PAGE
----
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To: Free ThinkerNY

124 posted on 03/11/2007 2:42:17 PM PDT by Mojave
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To: Carry_Okie
Reagan was all FOR the BRADY BILL.

Rudy did NOTHING "fascistic" as mayor.

Just throwing words around and ignoring facts, as you have, doesn't do anything to help your positions.

125 posted on 03/11/2007 2:43:49 PM PDT by nopardons
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To: conservatism_IS_compassion
Calling Rudy "tone-deaf on race" and then talking about him being called a racist, most assuredly is calling the man a racists, twice; even though he did mention the Al Sharpton bit, which was NOT a "debate" at all. Rudy REFUSED to meet and kow-tow to Sharpton!

I suggest that you go read the article again, since you missed so much of it the first time around.

The Bess Myerson thing was NOT dismissed. She was guilty and she was found guilty at trial.

I almost NEVER ( as in 99.7% percent of the time ) drop names nor introduce personal stuff on FR; however, in this instance I'm going to do just that. I know one of Bess's first cousins; have since high school. I not only followed this incident in the papers and T.V., but talked with members of Bess' family. Just HOW familiar are YOU, PERSONALLY, with this case?

It was Michael Milken, who was being referred to, with the "WALL STREET TYPES" mentioned in the article. And Milken and his cronies WERE convicted.

You would be far better off, if you wrote about things you knew and understood. Try saves a lot of eating of humble pie, later on.

People here complain that the president and some of those in his administration are "spineless". Rudy has a SPINE and you're complaining about that.

126 posted on 03/11/2007 2:58:29 PM PDT by nopardons
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To: SkyPilot
Tell us all EWHY Rudy dressed like that,IN COMPLETE DETAIL, or don't post any more of those pictures.

Posting them do you and your pals no good at all; it just makes you look ridiculous and Rudy look better and better and BETTER! :-)

127 posted on 03/11/2007 3:01:34 PM PDT by nopardons
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To: Tulsa Ramjet
Rudy is liked a LOT in the South! Keep on posting your delusions and you are going to look foolish. :-)
128 posted on 03/11/2007 3:03:38 PM PDT by nopardons
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To: nopardons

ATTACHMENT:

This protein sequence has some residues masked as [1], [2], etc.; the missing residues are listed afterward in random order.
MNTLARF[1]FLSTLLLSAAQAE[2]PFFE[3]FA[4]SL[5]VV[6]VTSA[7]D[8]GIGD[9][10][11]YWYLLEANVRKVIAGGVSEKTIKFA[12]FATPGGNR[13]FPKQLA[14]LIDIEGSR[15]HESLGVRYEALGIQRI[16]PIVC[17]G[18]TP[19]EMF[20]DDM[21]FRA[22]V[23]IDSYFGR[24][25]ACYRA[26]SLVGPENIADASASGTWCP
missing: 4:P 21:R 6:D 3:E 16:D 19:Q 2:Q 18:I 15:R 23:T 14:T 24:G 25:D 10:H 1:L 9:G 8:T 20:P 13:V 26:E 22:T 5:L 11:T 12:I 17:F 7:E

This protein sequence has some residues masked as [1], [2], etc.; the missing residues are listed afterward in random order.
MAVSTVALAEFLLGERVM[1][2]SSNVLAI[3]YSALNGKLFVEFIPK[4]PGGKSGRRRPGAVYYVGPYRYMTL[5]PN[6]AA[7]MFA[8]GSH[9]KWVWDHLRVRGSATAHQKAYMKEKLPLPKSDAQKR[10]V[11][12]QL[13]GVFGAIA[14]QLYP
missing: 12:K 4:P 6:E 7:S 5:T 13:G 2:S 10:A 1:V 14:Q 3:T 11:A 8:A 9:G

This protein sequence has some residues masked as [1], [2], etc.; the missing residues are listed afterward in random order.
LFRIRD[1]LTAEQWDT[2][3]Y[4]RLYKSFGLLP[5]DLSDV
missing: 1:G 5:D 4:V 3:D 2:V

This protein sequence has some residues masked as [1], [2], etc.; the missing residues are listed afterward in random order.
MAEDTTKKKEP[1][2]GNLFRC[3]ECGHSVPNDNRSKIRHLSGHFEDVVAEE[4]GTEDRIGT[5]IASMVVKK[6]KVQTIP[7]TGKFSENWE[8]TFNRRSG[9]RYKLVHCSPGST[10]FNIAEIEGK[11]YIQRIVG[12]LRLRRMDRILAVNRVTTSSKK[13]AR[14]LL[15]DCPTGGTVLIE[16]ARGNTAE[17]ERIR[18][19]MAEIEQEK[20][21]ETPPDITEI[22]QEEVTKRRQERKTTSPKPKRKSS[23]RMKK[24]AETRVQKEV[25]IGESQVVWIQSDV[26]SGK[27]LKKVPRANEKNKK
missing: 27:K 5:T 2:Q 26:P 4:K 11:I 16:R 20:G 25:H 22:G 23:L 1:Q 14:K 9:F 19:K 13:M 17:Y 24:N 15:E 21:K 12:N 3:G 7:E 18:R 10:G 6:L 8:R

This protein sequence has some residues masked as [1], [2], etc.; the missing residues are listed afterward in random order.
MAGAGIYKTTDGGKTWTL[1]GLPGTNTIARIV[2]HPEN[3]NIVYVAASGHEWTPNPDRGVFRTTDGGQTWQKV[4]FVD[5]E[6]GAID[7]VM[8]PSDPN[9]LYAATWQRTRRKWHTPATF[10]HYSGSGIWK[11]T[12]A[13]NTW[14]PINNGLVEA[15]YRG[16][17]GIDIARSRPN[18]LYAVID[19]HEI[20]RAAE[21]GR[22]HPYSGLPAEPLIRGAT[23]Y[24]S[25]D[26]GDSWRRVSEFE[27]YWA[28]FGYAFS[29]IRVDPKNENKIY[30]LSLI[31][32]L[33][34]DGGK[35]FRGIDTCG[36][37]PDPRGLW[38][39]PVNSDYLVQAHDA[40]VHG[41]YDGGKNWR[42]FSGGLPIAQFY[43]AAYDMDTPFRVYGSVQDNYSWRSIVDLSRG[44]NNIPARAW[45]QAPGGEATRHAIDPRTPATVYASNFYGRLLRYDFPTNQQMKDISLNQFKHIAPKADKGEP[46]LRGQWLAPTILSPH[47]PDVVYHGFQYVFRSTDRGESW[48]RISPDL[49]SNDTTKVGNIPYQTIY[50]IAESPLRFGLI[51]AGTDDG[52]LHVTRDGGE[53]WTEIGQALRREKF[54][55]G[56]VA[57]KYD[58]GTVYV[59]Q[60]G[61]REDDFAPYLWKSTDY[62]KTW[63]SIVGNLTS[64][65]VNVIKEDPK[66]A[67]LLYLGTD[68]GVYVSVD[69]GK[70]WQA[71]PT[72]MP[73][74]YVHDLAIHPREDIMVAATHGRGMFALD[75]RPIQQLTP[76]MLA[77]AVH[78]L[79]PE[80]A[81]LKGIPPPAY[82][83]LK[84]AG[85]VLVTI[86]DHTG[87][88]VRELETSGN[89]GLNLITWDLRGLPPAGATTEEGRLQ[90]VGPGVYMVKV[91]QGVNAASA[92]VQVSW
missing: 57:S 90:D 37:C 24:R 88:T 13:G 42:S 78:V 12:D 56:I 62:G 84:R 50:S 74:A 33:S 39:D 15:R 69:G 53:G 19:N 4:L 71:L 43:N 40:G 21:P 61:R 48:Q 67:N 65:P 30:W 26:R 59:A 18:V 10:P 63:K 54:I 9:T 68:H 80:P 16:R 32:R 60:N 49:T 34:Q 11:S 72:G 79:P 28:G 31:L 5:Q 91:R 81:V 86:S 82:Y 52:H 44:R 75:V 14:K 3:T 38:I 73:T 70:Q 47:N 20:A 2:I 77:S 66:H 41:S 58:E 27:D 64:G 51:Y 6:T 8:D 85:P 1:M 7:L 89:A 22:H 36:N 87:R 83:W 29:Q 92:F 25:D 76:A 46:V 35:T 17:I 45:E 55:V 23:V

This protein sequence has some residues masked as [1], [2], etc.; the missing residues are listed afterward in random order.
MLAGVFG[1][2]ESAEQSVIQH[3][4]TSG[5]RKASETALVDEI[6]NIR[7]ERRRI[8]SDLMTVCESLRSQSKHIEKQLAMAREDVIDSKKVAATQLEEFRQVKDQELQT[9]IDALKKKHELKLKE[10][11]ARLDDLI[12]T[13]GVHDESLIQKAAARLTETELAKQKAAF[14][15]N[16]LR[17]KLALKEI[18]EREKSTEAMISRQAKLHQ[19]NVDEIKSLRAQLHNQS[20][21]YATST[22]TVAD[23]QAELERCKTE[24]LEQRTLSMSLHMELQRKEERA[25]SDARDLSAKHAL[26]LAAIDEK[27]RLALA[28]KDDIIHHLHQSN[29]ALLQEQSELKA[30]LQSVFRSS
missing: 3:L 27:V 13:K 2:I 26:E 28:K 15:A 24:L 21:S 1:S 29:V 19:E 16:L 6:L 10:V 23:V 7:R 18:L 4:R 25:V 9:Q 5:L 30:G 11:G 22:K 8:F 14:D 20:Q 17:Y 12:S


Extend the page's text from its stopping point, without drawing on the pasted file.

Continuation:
Thank you! Just trying to lighten things up a bit! Glad you caught it!!

129 posted on 03/11/2007 3:03:49 PM PDT by upsdriver ((Hunter / Thompson......Gonzo politics)
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To: Delphinium
If that's what YOU think, then it is YOU who are foolish!

OTOH, someone living far away from the tri-state area, knows almost nothing whatsoever, about Elliot Spitzer.

130 posted on 03/11/2007 3:06:57 PM PDT by nopardons
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To: dmw
Oh yes, absolutely and that's WHY every poll shows Rudy beating Hillary, I guess. LOL
131 posted on 03/11/2007 3:12:38 PM PDT by nopardons
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To: Carry_Okie; Free ThinkerNY
I invoke Godwin's law. The 1st person to compare someone to Hitler or the Nazi's forfeits the debate.
132 posted on 03/11/2007 3:13:06 PM PDT by Blackirish
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To: BigTom85
You have NO idea what a "police state" is.

This is getting really ridiculous...calling people and places things that they are not, destroys the debate. Go get yourself a good dictionary.

133 posted on 03/11/2007 3:15:35 PM PDT by nopardons
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To: nopardons
Bess Myerson was acquitted.
134 posted on 03/11/2007 3:18:26 PM PDT by garv (Conservatism in '08
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To: nopardons
Rudy is liked a LOT in the South

Maybe by some folks.

Rudy does however scare the crap out of unborn children and gun owners.

The first because Rudy will allow you to be killed right up until seconds before your birth and the second because Rudy thinks the Feds can tell them what kind of firearms they can own.

Rudy is a fraud. He's an anti-Contitution baby killing fraud.

I'm going to enjoy watching him lose the primary.

Failing that, I'll enjoy watching him lose the General.


135 posted on 03/11/2007 3:18:47 PM PDT by Lurker (Calling islam a religion is like calling a car a submarine.)
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To: Carry_Okie
Just WHAT companies were taken over by the N.Y.C. government, when Rudy was mayor?

Which groups of people were rounded up and sent to concentration camps and killed, when Rudy was mayor?

Your very sill analogy is patently false and unsubstantiated.

136 posted on 03/11/2007 3:22:50 PM PDT by nopardons
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To: narses

The SPAM QUEEN returneth! LOL

137 posted on 03/11/2007 3:23:44 PM PDT by nopardons
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To: upsdriver

Yes, I did "catch it". :-)

138 posted on 03/11/2007 3:25:25 PM PDT by nopardons
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To: garv

There were two trials. Go look it up.

139 posted on 03/11/2007 3:26:38 PM PDT by nopardons
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To: Lurker
You're looking forward to enjoying a Hillary or an Obama or a Richardson presidency, are you? That says quite a LOT about YOU!

What are you going to do, when Rudy IS the president?

140 posted on 03/11/2007 3:28:58 PM PDT by nopardons